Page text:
Who I am as a writer—my strengths, my interests, my perspectives—will always make what I write my own and nobody else’s. And that’s true for all writers.

I’m certain I’m not alone. Writers are hard on themselves. We compare ourselves to our peers constantly. We’re at once inspired by and feel threatened by those who we look up to. Why? Because we’re reaching for the same thing: to tell authentic stories, to feel like our voices are worthy, and to touch the lives of readers the way they’ve touched ours. So, when we come across a synopsis that sounds similar to something we’ve poured hours and words over, it feels like evidentiary support that what we’re doing doesn’t matter, that our voices aren’t worthy. But I’m here to tell you that of course that’s not true, and we shouldn’t let that dictate what we’re called upon to write.

How to Avoid the Mistake

The old adage “comparison is the thief of joy” feels appropriate here, because ultimately that’s the root of the issue. It’s inevitable that we come across work that will sound like our own, and the task is to remember that what we do will by nature be different. I’ve decided to hold off on reading the author’s short story collection, and my advice is something of the same.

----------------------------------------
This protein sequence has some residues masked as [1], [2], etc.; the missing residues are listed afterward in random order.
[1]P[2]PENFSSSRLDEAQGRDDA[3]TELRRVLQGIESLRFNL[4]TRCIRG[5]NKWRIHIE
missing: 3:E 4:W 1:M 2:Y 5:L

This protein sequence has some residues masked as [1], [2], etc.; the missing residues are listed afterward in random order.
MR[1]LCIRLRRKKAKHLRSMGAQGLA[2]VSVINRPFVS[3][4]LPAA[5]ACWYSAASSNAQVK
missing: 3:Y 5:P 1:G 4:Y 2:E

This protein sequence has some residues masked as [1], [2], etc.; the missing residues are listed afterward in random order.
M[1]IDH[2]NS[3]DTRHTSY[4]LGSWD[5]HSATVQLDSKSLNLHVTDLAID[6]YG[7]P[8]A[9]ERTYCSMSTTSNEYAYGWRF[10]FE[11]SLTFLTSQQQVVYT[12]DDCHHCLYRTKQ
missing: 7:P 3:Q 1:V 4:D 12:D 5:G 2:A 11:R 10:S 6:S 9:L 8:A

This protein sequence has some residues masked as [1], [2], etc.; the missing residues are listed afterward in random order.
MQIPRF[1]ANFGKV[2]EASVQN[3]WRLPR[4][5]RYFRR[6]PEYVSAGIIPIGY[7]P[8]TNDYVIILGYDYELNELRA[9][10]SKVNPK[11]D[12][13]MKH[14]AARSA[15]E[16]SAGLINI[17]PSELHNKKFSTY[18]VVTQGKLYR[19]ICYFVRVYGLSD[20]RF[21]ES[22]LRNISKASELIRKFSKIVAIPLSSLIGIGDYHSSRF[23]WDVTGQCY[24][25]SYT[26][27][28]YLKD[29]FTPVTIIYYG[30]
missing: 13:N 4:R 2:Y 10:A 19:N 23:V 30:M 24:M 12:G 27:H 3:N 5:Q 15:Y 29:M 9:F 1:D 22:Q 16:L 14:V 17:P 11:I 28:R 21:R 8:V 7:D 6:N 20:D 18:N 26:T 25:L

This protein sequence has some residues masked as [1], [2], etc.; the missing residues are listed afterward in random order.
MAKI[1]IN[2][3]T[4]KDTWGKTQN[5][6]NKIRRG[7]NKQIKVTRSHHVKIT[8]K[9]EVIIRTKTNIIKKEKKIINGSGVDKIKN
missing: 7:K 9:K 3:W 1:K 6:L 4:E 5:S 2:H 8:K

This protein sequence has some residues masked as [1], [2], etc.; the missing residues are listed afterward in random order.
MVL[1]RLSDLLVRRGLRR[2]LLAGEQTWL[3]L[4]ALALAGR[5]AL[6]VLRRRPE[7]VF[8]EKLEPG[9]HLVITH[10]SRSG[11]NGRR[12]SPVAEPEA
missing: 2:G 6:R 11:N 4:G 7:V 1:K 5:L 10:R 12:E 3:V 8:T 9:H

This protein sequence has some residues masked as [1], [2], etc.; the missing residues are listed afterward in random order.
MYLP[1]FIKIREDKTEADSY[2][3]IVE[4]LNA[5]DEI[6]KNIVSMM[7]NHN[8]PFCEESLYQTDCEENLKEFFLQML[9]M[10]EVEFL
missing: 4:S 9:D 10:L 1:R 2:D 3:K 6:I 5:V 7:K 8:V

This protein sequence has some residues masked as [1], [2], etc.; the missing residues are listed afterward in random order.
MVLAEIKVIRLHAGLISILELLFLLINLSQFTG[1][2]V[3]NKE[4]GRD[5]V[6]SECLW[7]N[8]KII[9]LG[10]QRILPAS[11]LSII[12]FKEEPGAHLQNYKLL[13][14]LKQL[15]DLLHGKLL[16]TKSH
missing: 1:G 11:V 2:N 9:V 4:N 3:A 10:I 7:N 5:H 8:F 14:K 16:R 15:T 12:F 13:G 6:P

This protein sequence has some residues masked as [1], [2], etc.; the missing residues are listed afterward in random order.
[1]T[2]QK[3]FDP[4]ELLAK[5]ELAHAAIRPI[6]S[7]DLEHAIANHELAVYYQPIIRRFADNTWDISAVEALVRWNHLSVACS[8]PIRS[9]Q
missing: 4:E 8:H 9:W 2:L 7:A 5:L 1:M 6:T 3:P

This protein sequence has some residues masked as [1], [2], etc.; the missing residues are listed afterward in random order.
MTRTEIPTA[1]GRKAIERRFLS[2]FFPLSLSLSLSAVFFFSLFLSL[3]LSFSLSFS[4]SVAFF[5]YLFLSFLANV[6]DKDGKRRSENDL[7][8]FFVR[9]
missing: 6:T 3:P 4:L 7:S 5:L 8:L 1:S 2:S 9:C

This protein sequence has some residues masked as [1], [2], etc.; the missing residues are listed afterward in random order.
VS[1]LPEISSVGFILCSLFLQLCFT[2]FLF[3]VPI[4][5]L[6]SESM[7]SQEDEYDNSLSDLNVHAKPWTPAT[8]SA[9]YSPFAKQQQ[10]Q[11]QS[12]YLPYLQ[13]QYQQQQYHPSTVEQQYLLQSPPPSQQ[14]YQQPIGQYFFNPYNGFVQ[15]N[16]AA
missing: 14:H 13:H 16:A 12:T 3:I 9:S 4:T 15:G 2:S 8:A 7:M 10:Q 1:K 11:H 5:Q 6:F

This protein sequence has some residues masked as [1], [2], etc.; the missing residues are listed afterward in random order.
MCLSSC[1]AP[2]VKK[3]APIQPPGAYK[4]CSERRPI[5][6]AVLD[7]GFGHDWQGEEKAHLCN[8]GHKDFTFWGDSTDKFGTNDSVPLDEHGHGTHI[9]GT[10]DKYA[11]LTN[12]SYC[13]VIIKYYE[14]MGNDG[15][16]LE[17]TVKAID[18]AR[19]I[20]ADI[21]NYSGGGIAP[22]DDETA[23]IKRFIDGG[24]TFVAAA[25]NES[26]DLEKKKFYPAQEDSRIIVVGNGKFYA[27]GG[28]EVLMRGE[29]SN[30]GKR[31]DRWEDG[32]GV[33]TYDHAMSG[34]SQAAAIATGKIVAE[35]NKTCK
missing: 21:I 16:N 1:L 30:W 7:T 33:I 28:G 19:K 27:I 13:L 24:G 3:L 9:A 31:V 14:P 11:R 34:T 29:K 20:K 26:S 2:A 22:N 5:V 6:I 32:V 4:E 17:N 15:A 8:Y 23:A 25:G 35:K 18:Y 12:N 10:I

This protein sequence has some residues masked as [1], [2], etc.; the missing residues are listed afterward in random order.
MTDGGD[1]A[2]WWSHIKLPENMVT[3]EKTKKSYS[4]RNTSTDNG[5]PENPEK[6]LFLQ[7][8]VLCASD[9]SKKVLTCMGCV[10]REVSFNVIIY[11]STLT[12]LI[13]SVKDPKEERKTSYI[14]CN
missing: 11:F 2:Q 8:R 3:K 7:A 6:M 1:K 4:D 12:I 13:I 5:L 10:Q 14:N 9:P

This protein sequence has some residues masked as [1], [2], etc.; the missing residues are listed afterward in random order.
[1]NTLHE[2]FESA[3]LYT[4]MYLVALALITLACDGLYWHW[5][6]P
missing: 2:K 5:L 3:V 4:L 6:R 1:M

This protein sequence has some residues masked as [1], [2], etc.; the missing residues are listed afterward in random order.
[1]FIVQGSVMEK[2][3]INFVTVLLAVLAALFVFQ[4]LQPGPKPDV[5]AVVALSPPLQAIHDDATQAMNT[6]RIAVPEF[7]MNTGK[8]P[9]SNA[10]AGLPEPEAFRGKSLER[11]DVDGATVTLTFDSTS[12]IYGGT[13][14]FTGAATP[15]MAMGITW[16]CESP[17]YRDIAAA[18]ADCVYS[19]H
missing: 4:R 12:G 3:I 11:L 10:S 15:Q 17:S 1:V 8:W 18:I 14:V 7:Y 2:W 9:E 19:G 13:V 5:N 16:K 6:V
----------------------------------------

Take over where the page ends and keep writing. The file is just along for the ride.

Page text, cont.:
Consider what makes your writing different and personal to you—your narrative structure, writing style, themes, even imagery. Let that drive your desire to finish telling your stories. If in the process you come across a book or story or show or movie that, at face value, sounds familiar to what you’re doing, hear that, but don’t internalize it and don’t return to it. It doesn’t mean what you’re doing is less creative, less imaginative, less original. It just means that now there will be more than one perspective for people to enjoy. How often do you finish a book and you search for “something similar” to it because you loved it so much? Keep your head down and write on. There’s enough room in the world of fiction for all stories.

Short Story Fundamentals

Whether you are a writing novice looking to cut your teeth or a published professional, the short story is a unique and challenging medium that offers you amazing opportunities. Also, short stories are a great way to gain publishing credentials with less time investment than it takes to develop a novel-length work. The course covers structure and the common pitfalls writers experience when crafting a short story.

Click to continue.